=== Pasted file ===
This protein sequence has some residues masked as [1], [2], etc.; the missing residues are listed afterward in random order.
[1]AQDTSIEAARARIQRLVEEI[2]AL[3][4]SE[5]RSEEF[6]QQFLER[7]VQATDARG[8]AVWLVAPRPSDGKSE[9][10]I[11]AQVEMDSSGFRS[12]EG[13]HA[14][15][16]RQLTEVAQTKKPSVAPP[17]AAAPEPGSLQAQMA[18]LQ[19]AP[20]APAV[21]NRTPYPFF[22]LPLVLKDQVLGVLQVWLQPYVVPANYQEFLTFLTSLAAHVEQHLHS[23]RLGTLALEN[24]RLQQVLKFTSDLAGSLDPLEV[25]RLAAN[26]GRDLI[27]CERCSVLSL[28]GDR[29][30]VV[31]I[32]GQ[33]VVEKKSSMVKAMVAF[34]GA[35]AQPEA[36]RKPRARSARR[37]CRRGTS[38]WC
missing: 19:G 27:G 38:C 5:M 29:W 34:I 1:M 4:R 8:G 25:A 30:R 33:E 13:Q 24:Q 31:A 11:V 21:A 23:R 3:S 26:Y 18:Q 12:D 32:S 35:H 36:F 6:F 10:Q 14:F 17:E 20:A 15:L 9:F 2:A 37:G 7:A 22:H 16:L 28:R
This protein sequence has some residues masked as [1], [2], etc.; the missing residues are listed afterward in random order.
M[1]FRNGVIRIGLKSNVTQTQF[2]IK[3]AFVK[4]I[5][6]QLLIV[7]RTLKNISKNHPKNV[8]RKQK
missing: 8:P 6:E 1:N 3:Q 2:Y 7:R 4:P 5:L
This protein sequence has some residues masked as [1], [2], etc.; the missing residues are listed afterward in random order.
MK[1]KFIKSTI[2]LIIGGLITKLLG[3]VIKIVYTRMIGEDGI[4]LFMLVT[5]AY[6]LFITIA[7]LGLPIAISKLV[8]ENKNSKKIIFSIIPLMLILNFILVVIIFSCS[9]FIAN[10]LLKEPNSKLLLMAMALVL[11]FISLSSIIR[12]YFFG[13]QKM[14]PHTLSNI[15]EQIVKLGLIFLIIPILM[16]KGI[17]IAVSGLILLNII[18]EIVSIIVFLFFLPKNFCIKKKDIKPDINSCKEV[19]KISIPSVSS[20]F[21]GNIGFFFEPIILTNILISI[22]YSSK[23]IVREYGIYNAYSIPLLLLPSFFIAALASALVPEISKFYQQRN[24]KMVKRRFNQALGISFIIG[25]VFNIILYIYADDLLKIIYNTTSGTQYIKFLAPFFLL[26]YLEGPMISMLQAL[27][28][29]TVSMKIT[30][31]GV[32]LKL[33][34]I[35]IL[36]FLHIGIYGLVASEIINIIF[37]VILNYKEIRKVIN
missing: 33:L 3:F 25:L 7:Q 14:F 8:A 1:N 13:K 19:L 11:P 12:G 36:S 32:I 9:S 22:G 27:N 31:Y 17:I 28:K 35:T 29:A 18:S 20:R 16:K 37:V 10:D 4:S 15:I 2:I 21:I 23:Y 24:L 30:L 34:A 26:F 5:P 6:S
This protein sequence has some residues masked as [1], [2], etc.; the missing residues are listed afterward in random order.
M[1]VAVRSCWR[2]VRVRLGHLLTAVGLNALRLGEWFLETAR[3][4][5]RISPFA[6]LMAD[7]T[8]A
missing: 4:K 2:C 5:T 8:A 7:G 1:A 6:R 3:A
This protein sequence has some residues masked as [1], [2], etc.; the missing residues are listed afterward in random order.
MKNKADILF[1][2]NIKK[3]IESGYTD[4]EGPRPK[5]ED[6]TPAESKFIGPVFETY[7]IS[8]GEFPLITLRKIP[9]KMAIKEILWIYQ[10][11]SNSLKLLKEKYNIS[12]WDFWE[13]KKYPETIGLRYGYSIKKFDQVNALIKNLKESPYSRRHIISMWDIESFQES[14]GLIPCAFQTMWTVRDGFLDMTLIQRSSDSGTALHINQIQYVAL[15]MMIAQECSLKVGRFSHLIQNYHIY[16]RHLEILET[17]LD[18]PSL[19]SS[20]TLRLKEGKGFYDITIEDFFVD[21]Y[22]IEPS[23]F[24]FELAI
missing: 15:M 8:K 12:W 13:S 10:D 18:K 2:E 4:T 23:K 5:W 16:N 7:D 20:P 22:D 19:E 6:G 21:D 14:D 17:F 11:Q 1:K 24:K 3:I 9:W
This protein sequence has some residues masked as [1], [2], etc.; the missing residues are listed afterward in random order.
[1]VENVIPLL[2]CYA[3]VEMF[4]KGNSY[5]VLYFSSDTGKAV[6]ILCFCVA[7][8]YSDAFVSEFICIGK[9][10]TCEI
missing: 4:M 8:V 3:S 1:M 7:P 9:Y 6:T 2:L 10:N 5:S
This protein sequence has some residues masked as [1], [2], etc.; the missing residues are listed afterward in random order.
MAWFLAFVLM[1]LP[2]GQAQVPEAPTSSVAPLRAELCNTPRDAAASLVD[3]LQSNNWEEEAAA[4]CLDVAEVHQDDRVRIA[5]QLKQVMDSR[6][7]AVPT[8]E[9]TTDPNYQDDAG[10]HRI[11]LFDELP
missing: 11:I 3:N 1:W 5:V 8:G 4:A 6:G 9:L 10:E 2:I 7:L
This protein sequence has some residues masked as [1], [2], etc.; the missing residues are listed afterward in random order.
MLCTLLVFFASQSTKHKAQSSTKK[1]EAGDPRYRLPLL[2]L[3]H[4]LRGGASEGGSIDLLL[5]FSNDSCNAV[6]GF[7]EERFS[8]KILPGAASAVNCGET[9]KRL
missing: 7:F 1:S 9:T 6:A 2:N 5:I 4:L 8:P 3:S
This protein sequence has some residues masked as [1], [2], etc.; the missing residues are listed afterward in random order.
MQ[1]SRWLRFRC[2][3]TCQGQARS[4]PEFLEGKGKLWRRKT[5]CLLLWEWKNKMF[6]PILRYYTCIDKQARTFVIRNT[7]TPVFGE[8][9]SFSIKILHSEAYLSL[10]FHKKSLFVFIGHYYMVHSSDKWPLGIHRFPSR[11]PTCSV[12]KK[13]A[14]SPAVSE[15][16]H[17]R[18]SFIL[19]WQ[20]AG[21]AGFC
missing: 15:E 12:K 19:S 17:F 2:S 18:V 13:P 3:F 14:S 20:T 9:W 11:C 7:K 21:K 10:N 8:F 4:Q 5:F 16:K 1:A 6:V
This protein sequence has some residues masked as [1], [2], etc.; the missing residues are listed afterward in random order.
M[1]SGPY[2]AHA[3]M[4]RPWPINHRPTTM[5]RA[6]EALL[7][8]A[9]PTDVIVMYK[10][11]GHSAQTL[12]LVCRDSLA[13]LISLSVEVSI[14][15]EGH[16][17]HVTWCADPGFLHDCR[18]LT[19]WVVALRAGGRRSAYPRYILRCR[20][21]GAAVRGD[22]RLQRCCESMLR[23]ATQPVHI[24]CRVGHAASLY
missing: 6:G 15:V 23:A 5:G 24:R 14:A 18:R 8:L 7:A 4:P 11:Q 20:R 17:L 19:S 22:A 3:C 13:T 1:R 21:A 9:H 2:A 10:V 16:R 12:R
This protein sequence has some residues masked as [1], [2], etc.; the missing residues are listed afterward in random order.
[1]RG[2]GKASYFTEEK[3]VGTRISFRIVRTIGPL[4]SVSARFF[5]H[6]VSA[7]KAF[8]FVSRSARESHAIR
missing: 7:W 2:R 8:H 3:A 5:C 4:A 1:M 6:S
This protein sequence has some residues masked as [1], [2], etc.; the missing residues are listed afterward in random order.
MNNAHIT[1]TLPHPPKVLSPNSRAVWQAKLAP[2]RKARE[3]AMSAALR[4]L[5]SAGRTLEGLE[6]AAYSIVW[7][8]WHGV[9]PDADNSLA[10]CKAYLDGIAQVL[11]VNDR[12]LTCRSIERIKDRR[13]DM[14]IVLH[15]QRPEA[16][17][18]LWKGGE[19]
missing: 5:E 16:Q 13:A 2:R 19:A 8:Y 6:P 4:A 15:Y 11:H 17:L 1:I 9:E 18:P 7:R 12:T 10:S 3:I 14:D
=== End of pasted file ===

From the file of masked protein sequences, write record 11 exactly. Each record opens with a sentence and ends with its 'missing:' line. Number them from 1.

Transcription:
This protein sequence has some residues masked as [1], [2], etc.; the missing residues are listed afterward in random order.
[1]RG[2]GKASYFTEEK[3]VGTRISFRIVRTIGPL[4]SVSARFF[5]H[6]VSA[7]KAF[8]FVSRSARESHAIR
missing: 7:W 2:R 8:H 3:A 5:C 4:A 1:M 6:S